The food business is perennial, as proven during the pandemic. When restrictions kept people out of restaurants, they ordered food for curbside pickup or delivery. Ordering was easy through various online apps they could quickly access on their smartphones. Food businesses that swiftly pivoted to this model flourished.
How Food Deliveries and Pickups Saved the Food Industry
The State of the Restaurant Industry Report of the National Restaurant Association (NRA) showed how food deliveries and pickups saved many food businesses from ruin when Covid-19 shut down dining outlets.
Various types of food businesses rechanneled their resources to off-premises services with the outbreak of Covid-19. These included 54 percent of fine dining restaurants, 52 percent of casual dining restaurants, 49 percent of family dining restaurants, 45 percent of fast-casual restaurants, 35 percent of quick-service shops, and 27 percent of coffee and snack shops.
Those who added curbside pickup from the start of the pandemic included 81 percent of fine dining restaurants, 78 percent of family dining restaurants, 77 percent of fast-casual restaurants, 73 percent of casual dining restaurants, 64 percent of coffee and snack shops, and 58 percent of quick-service shops.
Those who added in-house or third-party food delivery services included 46 percent of fine dining and family dining restaurants, 44 percent of casual dining and fast-casual restaurants, 42 percent of coffee and snack shops, and 31 percent of quick-service shops.
Those who pivoted report that their sales from deliveries and pickups increased compared to pre-pandemic levels. Fast-casual and quick-service businesses report a 74 percent increase in sales, casual dining services report a 70 percent increase, family dining services report a 69 percent increase, fine dining services report a 63 percent increase, and coffee and snack services report a 56 percent increase.
To support the shift to pickups and deliveries, many food businesses upgraded their takeout and delivery packaging during the pandemic. These included 86 percent of fine dining services, 78 percent of family dining services, 76 percent of casual dining services, 70 percent of fast-casual services, and 63 percent of quick-service shops and coffee and snack shops.
Consumers Cannot Get Enough of Food-to-Go and Pickup
Let us look at consumer behavior. Among all adults, 68 percent stated that their purchase of takeout food increased during the outbreak. This was fairly consistent across generations but highest among millennials at 73 percent. 53 percent of adults state that food delivery or pickup is already an essential part of their way of life. Again, millennials lead at 64 percent.
When ordering food for delivery, 64 percent of adults prefer ordering directly from the restaurant. Only 18 percent prefer to order from a third-party delivery service. Boomers lead those who prefer ordering directly from restaurants, at 79 percent.
Profit from the Return of Outdoor Restaurant Dining
There is a new development that impacts the food business. Vaccines rolled out, and as of July 20, 48.7 percent of the U.S. population from the age of 12 and older have received full vaccinations. That means 161.6 million people can now go anywhere without masks and the need for physical distancing as long as they are not immunocompromised. More than half of the population has not yet received full vaccination, though, and that is why some experts are still worried about indoor restaurant dining.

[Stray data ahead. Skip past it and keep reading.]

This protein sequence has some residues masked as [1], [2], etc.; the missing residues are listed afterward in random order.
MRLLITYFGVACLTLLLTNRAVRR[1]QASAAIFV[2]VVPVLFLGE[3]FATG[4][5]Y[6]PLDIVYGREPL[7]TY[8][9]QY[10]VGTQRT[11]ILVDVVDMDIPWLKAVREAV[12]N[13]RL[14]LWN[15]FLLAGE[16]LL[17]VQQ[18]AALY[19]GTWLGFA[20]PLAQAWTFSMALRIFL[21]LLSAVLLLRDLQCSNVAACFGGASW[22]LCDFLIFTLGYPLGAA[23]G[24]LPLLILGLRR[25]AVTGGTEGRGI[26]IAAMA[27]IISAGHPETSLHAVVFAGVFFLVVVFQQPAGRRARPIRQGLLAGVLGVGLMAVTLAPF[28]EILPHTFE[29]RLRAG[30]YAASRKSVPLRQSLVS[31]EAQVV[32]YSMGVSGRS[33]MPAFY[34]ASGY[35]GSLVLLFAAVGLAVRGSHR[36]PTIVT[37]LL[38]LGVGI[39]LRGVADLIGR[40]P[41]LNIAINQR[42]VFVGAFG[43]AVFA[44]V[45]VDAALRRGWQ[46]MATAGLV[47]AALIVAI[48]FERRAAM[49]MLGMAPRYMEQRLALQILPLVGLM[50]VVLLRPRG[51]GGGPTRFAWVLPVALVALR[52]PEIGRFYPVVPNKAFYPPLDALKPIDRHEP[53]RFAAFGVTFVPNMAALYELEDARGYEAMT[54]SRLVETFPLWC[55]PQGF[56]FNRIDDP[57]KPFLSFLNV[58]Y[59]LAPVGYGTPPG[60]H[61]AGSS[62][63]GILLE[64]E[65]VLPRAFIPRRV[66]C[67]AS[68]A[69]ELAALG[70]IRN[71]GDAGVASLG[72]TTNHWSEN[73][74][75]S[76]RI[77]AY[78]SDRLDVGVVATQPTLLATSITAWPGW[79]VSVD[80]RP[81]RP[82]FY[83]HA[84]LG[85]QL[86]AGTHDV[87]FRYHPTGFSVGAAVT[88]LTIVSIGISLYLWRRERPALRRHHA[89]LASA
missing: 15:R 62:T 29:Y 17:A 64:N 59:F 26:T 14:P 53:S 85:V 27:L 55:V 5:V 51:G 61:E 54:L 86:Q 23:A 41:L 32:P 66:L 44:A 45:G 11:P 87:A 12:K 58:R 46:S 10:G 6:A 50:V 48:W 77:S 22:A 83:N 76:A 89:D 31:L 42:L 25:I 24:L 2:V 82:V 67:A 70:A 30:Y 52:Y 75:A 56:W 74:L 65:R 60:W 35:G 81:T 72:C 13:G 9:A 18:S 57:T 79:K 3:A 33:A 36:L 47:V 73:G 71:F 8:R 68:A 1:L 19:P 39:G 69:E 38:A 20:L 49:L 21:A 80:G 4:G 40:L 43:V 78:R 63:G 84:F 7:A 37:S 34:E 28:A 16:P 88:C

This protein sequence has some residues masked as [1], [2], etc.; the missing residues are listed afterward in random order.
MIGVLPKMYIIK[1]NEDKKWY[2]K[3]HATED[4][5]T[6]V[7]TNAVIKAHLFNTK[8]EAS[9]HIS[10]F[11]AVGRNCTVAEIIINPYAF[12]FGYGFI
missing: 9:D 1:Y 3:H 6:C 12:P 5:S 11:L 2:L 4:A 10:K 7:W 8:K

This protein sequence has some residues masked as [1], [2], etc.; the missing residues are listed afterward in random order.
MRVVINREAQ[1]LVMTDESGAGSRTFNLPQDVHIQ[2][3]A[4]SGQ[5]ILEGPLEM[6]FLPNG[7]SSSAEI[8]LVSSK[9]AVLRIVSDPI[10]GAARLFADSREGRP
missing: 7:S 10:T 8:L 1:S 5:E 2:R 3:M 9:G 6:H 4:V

The Vox asked for the opinions of University of Washington assistant professor for Environmental and Occupational Health Sciences Marissa Baker and George Mason University infectious disease epidemiologist Saskia Popescu. Both expressed concern that indoor dining is still unsafe because there is no way of knowing if the diners are fully vaccinated or not. Baker stated that it is still safer to dine outdoors.
Knowing this, food businesses can still take the opportunity of serving people who are raring to experience dining out again. The solution is to provide only outdoor dining, with larger tables for fewer people and with those tables set six feet apart. Add a portable handwashing station with a soap dispenser by Lakeside Manufacturing for your use by the diners.
Cover All Services with Your Food Business
Setting up a food business is always a good bet. The best way to maximize profits is to cover all bases. Consumers themselves state that they will continue to order food for delivery or pickup from various available apps for convenience. You must, therefore, focus on providing these services.
On the other hand, do not lose out on the opportunity of serving the needs of people who want to experience dining out again, whether you are a fine dining restaurant, a fast-food shop, or a coffee shop. People eat not only to nourish themselves but also to socialize. Make sure you do not contribute to another flare-up of Covid-19, though. Provide only outdoor dining with the proper health and safety protocols. If your food business covers all these services, then you are poised for even greater growth for 2021 and beyond.